POTSDAM, Germany: According to new data from the Potsdam Institute for Climate Impact Research, limiting global warming to 1.5°C above pre-industrial levels could reduce sea-level rise by 50 percent.
Current pledges by most nations to reduce GHG emissions are not enough to keep within the 1.5°C limit. New analysis by the Climate Action Tracker project current pledges by Paris Agreement signatories will produce a rise of 2.4°C by the end of the century.
However, if countries update their commitments the world would see a "significantly less" severe increase in coastal flooding by the end of this century according to the Potsdam research.
“If pledges were far more ambitious, central predictions for sea level rise from melting ice would be reduced from 25 cm to 13 cm in 2100,” noted lead author Tamsin Edwards from King's College London.
At the Biden Administration’s recent climate summit, India, Indonesia, Mexico, Russia, Saudi Arabia and Turkey didn’t announce stronger targets while Australia made a vague commitment to reaching net zero at an unspecified date and Brazil changed its baseline, making its 2030 target weaker.
The Potsdam-led team of researchers - Ronja Reese, Ricarda Winkelmann, Torsten Albrecht and Reinhard Calov - examined the land ice contribution to sea levels this century from the world’s glaciers and the Greenland and Antarctic ice sheets.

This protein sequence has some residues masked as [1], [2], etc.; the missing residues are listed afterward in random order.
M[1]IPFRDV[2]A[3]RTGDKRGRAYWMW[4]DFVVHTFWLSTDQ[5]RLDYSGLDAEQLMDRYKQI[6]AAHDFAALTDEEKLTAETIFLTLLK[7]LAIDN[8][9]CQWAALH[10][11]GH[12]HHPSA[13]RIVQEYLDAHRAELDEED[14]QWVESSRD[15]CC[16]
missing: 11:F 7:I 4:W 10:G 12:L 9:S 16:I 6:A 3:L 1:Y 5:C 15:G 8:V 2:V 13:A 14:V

They concluded keeping to the 1.5°C limit would reduce Greenland ice sheet loss by 70 percent and glacier losses by 50 percent compared to current country emission pledges. How much Antarctica will contribute to sea-level rise under different scenarios is more difficult as it remains unclear whether snow falling in the cold interior of the ice sheet will offset melting at the coasts.
However according to new research by the University of Massachusetts Amherst’s Rob DeConto, co-director of the School of Earth & Sustainability, the world is currently on track to exceed 3.0°C, a scenario that would drastically accelerate the pace of sea-level rise by 2100.
Without concerted action by all governments to halt the global rise, a tipping point will be reached by 2060 and the consequences would be “irreversible on multi-century timescales,” said DeConto.
Edwards and his 80 Potsdam co-authors combined 900 simulations from 38 international institutions to produce their results that will contribute to the Intergovernmental Panel on Climate Change's Sixth Assessment report published later this year.
A report published by the Potsdam Institute and Columbia University, New York last year concluded a 2.0°C rise in global temperatures would produce a 2.5 metre rise in sea levels from melting Antarctic ice flows.
Story Type: News